Despite the outpouring of anger directed at him, James did the best he could to try and embrace his new role as a villain in Miami, even doing a Nike commercial to promote the image. However, it was clear he was never entirely comfortable with his negative image. The problem seemed to be that he cared about what fans and critics thought of him, and he realized they no longer saw anything heroic about him.
ROAD TO REDEMPTION
Things only got worse for James after last season's embarrassing performance in the Finals against the Dallas Mavericks. James averaged just 17.8 points per game in the series -- down 8.9 points from his season average of 26.7 PPG. That point differential was the largest drop off from a regular season to an NBA Finals in league history. James also averaged just three points in the fourth quarter during the series, and endured the majority of the blame for Miami's loss.
So when James and the Heat entered the 2012 postseason, fans and critics alike were chomping at the bit waiting to see another postseason failure from the self-proclaimed King. However, after the Heat fell behind 3-2 to the Celtics in the Eastern Conference Finals, it seemed as though the LeBron-haters would have more to cheer about.
Yet, something changed in James prior to Game 6 in Boston. With the Heat facing elimination, James came out and had one of the best games of his career, and arguably one of the most memorable performances in NBA postseason history. All the anger James had held inside since The Decision finally surfaced. You could see it in his face after each made field goal. He'd finally accepted who he was.
Seeing this acceptance reminded me of the scene in The Avengers when Captain America says to Bruce Banner, "Now might be a really good time for you to get angry," (i.e. turn into the Hulk). Banner's response? "That's my secret, Cap: I'm always angry."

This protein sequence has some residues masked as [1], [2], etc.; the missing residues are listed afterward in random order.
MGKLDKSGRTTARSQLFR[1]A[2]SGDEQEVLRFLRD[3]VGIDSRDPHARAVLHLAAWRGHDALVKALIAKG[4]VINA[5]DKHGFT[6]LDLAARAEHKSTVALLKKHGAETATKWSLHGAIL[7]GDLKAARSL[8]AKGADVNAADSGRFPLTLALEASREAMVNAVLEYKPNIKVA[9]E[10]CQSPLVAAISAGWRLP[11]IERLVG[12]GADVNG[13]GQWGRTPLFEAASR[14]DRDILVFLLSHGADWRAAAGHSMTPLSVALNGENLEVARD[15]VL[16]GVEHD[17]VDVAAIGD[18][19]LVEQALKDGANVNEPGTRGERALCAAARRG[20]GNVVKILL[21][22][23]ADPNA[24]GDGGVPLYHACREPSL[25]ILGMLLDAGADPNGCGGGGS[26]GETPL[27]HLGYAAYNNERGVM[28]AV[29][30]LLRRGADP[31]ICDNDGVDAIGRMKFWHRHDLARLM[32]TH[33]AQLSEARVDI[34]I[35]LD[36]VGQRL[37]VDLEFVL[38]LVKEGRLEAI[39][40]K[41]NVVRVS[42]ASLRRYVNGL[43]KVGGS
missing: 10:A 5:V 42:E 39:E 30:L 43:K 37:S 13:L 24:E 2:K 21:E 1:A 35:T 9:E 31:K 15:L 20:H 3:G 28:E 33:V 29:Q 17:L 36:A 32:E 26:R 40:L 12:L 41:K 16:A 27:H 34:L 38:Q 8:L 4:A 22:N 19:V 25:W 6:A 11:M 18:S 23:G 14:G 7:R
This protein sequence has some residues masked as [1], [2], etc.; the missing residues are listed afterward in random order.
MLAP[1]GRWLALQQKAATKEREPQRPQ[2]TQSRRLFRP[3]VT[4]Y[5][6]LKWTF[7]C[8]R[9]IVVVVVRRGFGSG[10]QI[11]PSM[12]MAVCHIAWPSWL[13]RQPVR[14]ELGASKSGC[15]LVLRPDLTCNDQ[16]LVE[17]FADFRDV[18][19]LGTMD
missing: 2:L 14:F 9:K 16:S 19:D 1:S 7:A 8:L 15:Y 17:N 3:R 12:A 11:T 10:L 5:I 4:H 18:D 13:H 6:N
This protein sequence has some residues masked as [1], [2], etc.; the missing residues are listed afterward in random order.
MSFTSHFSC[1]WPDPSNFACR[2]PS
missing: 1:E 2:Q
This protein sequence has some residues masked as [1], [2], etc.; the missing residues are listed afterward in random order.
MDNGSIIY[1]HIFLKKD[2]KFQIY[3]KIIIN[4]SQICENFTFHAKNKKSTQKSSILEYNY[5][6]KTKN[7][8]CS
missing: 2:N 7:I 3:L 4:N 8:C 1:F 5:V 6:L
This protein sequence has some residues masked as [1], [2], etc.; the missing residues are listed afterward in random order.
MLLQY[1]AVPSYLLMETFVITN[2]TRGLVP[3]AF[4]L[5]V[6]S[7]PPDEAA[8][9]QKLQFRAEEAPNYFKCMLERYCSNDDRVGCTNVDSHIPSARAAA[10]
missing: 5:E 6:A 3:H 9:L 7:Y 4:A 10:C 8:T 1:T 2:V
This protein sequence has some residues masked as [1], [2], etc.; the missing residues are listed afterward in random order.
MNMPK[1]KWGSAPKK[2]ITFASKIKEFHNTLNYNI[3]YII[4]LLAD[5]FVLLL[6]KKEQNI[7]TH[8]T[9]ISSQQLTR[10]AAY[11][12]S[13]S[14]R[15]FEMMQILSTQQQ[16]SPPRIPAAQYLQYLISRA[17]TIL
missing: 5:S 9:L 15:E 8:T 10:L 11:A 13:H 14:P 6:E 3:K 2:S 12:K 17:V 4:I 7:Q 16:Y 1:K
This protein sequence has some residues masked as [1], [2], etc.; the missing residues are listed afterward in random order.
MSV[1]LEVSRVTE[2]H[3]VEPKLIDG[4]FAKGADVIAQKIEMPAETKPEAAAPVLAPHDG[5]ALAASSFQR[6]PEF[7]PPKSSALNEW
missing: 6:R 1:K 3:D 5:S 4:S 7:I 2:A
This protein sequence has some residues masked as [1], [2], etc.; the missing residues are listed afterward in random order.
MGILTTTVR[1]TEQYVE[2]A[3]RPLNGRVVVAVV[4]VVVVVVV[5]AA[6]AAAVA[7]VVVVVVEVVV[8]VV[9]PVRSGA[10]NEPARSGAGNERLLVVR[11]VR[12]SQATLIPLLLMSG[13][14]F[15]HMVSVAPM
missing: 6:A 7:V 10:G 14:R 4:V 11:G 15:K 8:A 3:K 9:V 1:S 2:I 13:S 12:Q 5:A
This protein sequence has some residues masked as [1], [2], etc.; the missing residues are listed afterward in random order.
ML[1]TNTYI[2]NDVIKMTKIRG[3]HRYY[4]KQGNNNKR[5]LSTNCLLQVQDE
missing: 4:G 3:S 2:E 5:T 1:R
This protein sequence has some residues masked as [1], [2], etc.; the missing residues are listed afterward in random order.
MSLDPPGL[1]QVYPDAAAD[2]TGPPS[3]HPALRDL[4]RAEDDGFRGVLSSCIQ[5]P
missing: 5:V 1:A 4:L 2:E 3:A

When Banner finally came to this realization in The Avengers, he unleashed his fury on the Chitauri and Loki -- the film's villains -- and in doing so, earned the admiration of his teammates and the people of New York. He became a hero by learning how to channel his anger for good and how to use it to his advantage.
James coming to this realization before Game 6 helped him unleash his fury on the Celtics as he went 19-26 from the field and finished with 45 points in a 19-point win. More importantly, throughout the game, James exuded a demeanor and attitude that he seemed to lack in past postseasons. He was now playing for himself.
James helped the Heat finish off the Celtics in Game 7, and then continued his rampage into the Finals, defeating the young, run-and-gun Thunder in five games and capping off his historic postseason run with a 26 point, 11 rebound and 13 assist performance in a blowout-win that sealed his first title and first Finals MVP.
James' steamroll through this year's playoffs was nothing less than heroic. He lifted his game and played with an edge we haven't seen from him before, and despite how people feel about James, it's hard no to appreciate his valiant effort and how he responded time and time again in the face of adversity in the playoffs. He relished the pressure and used it to fuel him and elevate his game. James "Hulked Out" and led his team to victory and, like Banner, helped silence his critics and put him back on the path of redemption.
And, that in itself, is pretty incredible.